Big Switch sees small finish

by Adam Smith20 Feb 2012

Consumer watchdog CHOICE has closed its controversial Big Bank Switch campaign with only one in 20 registrants potentially switching lenders.

The group said the campaign - a joint effort with One Big Switch - has now closed, after attracting 40,000 registrations. Of these 40,000, CHOICE said 2,000 "went on to have discussions" with lenders participating in the promotion. Those who switch lenders stand to save an average of $375 each, the group claimed.

Non-bank lenders including Firstmac, Resimac and Mortgage Ezy partnered with the campaign, which saw CHOICE receive a flat $250 per switch. The group, previously critical of mortgage broker commissions, said it would use the money received for its referrals to "help pay for the running of the campaign".

A CHOICE spokesperson said the group had not joined in any further campaigns with One Big Switch, and was "not involved in any current group switching around mortgages, energy or any other products". However, the spokesperson defended the value of the Big Bank Switch promotion.

"We believe that group switching has great potential to create savings for consumers in essential areas like banking products and energy," the spokesperson said.

Though only 2,000 of the initial 40,000 registrants switched lenders, CHOICE claimed that "many more" used the campaign as leverage to secure a better offer from their current lenders.

Related stories:

Big Switch, as CHOICE leads passed to brokers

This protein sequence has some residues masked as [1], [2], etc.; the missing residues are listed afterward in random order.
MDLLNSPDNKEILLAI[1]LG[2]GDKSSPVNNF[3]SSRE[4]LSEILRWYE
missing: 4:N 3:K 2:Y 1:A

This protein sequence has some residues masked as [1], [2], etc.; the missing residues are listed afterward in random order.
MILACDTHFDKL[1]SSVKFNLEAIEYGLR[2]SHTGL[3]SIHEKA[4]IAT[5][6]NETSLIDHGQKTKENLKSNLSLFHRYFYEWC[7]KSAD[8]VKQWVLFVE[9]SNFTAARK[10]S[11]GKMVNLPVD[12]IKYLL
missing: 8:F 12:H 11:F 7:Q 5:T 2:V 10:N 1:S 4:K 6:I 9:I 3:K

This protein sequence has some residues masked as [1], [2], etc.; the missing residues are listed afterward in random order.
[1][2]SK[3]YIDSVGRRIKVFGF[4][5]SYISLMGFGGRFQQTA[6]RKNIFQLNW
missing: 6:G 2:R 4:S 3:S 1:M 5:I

Controversial switching campaign won't hurt brokers: Resimac

Choice defends independence


  • by ozboy 20/02/2012 10:00:16 AM

    Read between the lines, "not involved in any current switching" and "we believe that group switching has great potential" but not enough for them to be involved. And the reason for that, only 2000 out of 40 000 went on to "have discussions" no they did not actually switch just discussions. Would be interesting to see how many actually took the offer. I would say about 800 of which probably only 500 have settled so far. Just my guesstimate based on nothing more than a few beers, a napkin and 20+ years in finance. No wonder Choice walked (ran?)away.

  • by Michael C 20/02/2012 10:15:26 AM

    A generalised switching operation simply cannot work because it does not address the needs of the individual / family / business. Case by case they require specific individual attention.

  • by Skeptic 20/02/2012 10:34:11 AM

    Well in my opinion this looks like the perfect kind of behaviour ASIC should be investigating Did these consumers really need to switch at all Woe betide any small broker firm that did the same thing I recall Choices comment that Brokers were giving clients 'crap' advice Since there were not too many consumers they could switch may be a public apology to the Brokers of Australia is in order